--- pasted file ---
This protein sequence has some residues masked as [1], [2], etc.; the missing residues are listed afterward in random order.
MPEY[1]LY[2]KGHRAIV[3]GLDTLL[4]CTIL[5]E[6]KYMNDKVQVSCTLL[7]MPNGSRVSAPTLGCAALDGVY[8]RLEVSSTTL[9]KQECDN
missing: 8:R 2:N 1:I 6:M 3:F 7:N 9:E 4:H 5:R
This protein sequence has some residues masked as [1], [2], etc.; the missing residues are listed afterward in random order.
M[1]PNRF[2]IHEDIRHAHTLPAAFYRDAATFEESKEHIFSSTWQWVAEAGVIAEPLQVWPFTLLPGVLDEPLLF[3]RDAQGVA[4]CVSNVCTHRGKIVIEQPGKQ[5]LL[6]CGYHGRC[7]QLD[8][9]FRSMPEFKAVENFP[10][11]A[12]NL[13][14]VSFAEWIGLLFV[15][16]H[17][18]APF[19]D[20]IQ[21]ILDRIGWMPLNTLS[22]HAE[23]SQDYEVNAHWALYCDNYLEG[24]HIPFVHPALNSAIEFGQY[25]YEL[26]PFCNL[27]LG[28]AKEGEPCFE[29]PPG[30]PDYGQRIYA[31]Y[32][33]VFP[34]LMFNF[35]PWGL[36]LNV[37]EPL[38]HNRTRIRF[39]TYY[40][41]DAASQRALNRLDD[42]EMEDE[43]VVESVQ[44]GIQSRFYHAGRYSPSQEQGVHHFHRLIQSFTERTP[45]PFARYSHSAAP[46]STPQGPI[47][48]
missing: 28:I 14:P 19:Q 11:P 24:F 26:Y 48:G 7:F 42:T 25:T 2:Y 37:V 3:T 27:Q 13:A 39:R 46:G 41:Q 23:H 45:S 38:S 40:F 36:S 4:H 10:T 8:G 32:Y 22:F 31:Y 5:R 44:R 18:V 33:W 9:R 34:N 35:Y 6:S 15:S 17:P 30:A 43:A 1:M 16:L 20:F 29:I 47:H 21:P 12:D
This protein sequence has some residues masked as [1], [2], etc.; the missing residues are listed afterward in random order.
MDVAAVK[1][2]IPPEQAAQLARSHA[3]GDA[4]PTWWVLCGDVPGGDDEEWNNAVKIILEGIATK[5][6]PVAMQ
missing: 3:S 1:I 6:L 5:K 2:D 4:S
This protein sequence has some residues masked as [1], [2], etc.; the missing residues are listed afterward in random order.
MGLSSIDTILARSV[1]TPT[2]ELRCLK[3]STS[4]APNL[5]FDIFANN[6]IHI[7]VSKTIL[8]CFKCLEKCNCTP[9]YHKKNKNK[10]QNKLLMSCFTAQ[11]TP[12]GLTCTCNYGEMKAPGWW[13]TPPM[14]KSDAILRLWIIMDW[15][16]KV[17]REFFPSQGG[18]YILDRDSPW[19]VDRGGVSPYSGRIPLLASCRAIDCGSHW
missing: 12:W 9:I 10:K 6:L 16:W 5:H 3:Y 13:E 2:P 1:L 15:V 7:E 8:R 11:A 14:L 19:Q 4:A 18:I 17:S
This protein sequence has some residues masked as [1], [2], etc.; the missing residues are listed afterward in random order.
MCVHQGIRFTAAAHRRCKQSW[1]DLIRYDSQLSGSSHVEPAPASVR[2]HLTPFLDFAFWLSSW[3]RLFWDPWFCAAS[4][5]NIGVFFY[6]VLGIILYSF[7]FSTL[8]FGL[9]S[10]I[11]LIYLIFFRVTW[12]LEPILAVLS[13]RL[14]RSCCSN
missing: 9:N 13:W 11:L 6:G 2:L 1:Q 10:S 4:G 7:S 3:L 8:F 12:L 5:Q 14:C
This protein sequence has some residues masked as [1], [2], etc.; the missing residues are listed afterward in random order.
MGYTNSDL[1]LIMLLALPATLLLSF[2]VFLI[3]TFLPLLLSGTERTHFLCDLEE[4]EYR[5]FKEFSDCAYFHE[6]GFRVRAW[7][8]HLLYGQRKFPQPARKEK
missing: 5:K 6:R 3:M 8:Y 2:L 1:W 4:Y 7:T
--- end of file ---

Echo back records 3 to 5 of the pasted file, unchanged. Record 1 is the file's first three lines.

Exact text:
This protein sequence has some residues masked as [1], [2], etc.; the missing residues are listed afterward in random order.
MDVAAVK[1][2]IPPEQAAQLARSHA[3]GDA[4]PTWWVLCGDVPGGDDEEWNNAVKIILEGIATK[5][6]PVAMQ
missing: 3:S 1:I 6:L 5:K 2:D 4:S
This protein sequence has some residues masked as [1], [2], etc.; the missing residues are listed afterward in random order.
MGLSSIDTILARSV[1]TPT[2]ELRCLK[3]STS[4]APNL[5]FDIFANN[6]IHI[7]VSKTIL[8]CFKCLEKCNCTP[9]YHKKNKNK[10]QNKLLMSCFTAQ[11]TP[12]GLTCTCNYGEMKAPGWW[13]TPPM[14]KSDAILRLWIIMDW[15][16]KV[17]REFFPSQGG[18]YILDRDSPW[19]VDRGGVSPYSGRIPLLASCRAIDCGSHW
missing: 12:W 9:I 10:K 6:L 16:W 5:H 3:Y 13:E 2:P 1:L 15:V 7:E 8:R 11:A 14:L 19:Q 4:A 18:I 17:S
This protein sequence has some residues masked as [1], [2], etc.; the missing residues are listed afterward in random order.
MCVHQGIRFTAAAHRRCKQSW[1]DLIRYDSQLSGSSHVEPAPASVR[2]HLTPFLDFAFWLSSW[3]RLFWDPWFCAAS[4][5]NIGVFFY[6]VLGIILYSF[7]FSTL[8]FGL[9]S[10]I[11]LIYLIFFRVTW[12]LEPILAVLS[13]RL[14]RSCCSN
missing: 9:N 13:W 11:L 6:G 2:L 1:Q 10:S 4:G 7:S 3:L 8:F 12:L 5:Q 14:C